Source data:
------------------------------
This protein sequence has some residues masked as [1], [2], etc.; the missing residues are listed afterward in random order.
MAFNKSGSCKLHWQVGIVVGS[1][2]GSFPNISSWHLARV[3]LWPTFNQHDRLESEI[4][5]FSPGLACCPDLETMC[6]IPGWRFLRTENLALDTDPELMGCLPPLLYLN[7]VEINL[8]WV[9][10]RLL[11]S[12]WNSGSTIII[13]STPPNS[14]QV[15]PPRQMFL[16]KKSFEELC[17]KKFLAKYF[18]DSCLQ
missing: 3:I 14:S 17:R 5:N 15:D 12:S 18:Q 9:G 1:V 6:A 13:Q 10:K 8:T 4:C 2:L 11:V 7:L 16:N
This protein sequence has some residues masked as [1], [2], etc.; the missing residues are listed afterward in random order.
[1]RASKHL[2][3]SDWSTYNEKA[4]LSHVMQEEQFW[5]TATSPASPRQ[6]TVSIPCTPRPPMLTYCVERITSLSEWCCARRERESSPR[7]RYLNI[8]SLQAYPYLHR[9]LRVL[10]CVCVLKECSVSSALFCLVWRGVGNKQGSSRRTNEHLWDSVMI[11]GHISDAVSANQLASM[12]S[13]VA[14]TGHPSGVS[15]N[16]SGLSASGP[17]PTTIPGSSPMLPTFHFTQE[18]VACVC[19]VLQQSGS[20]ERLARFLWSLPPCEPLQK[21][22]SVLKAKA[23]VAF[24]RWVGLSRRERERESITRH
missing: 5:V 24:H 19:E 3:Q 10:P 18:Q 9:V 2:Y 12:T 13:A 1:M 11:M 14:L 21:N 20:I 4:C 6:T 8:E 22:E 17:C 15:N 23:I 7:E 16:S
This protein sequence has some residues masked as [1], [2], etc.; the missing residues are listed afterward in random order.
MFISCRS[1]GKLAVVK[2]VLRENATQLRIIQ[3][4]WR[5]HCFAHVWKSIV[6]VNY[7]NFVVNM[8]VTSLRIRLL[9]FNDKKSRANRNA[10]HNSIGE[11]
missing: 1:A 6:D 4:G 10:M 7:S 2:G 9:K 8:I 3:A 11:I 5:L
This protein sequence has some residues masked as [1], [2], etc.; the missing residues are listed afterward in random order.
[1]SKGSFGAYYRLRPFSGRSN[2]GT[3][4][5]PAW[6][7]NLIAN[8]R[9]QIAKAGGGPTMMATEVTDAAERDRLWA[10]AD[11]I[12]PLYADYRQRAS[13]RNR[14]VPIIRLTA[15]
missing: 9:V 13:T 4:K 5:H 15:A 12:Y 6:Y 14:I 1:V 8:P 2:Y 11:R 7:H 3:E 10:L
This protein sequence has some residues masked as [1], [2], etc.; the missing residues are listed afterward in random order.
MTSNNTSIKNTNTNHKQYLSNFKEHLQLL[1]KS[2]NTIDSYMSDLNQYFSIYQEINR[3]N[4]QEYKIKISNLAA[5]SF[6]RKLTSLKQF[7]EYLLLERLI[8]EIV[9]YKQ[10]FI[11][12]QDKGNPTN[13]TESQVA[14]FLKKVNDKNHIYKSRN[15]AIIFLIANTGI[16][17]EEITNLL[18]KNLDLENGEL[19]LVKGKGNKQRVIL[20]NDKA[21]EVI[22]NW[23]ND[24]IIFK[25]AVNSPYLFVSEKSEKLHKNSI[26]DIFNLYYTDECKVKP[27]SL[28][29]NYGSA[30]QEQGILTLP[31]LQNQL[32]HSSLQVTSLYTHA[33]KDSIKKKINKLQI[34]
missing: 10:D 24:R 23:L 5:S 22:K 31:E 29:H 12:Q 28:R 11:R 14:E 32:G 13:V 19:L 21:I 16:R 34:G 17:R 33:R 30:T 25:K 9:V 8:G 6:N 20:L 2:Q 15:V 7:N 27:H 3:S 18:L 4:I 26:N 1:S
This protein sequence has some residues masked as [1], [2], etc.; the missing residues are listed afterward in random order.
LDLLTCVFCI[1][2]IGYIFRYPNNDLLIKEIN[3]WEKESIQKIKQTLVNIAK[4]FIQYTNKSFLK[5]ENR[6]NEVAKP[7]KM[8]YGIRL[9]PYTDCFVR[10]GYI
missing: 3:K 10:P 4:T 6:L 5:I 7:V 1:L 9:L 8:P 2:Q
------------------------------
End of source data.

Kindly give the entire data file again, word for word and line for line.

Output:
This protein sequence has some residues masked as [1], [2], etc.; the missing residues are listed afterward in random order.
MAFNKSGSCKLHWQVGIVVGS[1][2]GSFPNISSWHLARV[3]LWPTFNQHDRLESEI[4][5]FSPGLACCPDLETMC[6]IPGWRFLRTENLALDTDPELMGCLPPLLYLN[7]VEINL[8]WV[9][10]RLL[11]S[12]WNSGSTIII[13]STPPNS[14]QV[15]PPRQMFL[16]KKSFEELC[17]KKFLAKYF[18]DSCLQ
missing: 3:I 14:S 17:R 5:N 15:D 12:S 18:Q 9:G 1:V 6:A 13:Q 10:K 8:T 4:C 2:L 11:V 7:L 16:N
This protein sequence has some residues masked as [1], [2], etc.; the missing residues are listed afterward in random order.
[1]RASKHL[2][3]SDWSTYNEKA[4]LSHVMQEEQFW[5]TATSPASPRQ[6]TVSIPCTPRPPMLTYCVERITSLSEWCCARRERESSPR[7]RYLNI[8]SLQAYPYLHR[9]LRVL[10]CVCVLKECSVSSALFCLVWRGVGNKQGSSRRTNEHLWDSVMI[11]GHISDAVSANQLASM[12]S[13]VA[14]TGHPSGVS[15]N[16]SGLSASGP[17]PTTIPGSSPMLPTFHFTQE[18]VACVC[19]VLQQSGS[20]ERLARFLWSLPPCEPLQK[21][22]SVLKAKA[23]VAF[24]RWVGLSRRERERESITRH
missing: 5:V 24:H 19:E 3:Q 10:P 18:Q 9:V 2:Y 12:T 13:A 1:M 11:M 14:L 21:N 20:I 4:C 6:T 8:E 22:E 17:C 15:N 23:I 7:E 16:S
This protein sequence has some residues masked as [1], [2], etc.; the missing residues are listed afterward in random order.
MFISCRS[1]GKLAVVK[2]VLRENATQLRIIQ[3][4]WR[5]HCFAHVWKSIV[6]VNY[7]NFVVNM[8]VTSLRIRLL[9]FNDKKSRANRNA[10]HNSIGE[11]
missing: 1:A 6:D 4:G 10:M 7:S 2:G 9:K 8:I 3:A 11:I 5:L
This protein sequence has some residues masked as [1], [2], etc.; the missing residues are listed afterward in random order.
[1]SKGSFGAYYRLRPFSGRSN[2]GT[3][4][5]PAW[6][7]NLIAN[8]R[9]QIAKAGGGPTMMATEVTDAAERDRLWA[10]AD[11]I[12]PLYADYRQRAS[13]RNR[14]VPIIRLTA[15]
missing: 9:V 13:T 4:K 5:H 15:A 12:Y 6:Y 14:I 1:V 8:P 2:Y 11:R 7:H 3:E 10:L
This protein sequence has some residues masked as [1], [2], etc.; the missing residues are listed afterward in random order.
MTSNNTSIKNTNTNHKQYLSNFKEHLQLL[1]KS[2]NTIDSYMSDLNQYFSIYQEINR[3]N[4]QEYKIKISNLAA[5]SF[6]RKLTSLKQF[7]EYLLLERLI[8]EIV[9]YKQ[10]FI[11][12]QDKGNPTN[13]TESQVA[14]FLKKVNDKNHIYKSRN[15]AIIFLIANTGI[16][17]EEITNLL[18]KNLDLENGEL[19]LVKGKGNKQRVIL[20]NDKA[21]EVI[22]NW[23]ND[24]IIFK[25]AVNSPYLFVSEKSEKLHKNSI[26]DIFNLYYTDECKVKP[27]SL[28][29]NYGSA[30]QEQGILTLP[31]LQNQL[32]HSSLQVTSLYTHA[33]KDSIKKKINKLQI[34]
missing: 10:D 24:R 23:L 5:S 22:K 31:E 29:H 12:Q 28:R 11:R 14:E 32:G 13:V 19:L 21:I 16:R 34:G 17:R 33:R 30:T 25:K 9:V 8:G 6:N 20:L 2:Q 15:V 7:N 27:H 3:S 18:L 4:I 26:N 1:S
This protein sequence has some residues masked as [1], [2], etc.; the missing residues are listed afterward in random order.
LDLLTCVFCI[1][2]IGYIFRYPNNDLLIKEIN[3]WEKESIQKIKQTLVNIAK[4]FIQYTNKSFLK[5]ENR[6]NEVAKP[7]KM[8]YGIRL[9]PYTDCFVR[10]GYI
missing: 3:K 10:P 4:T 6:L 5:I 7:V 1:L 9:L 8:P 2:Q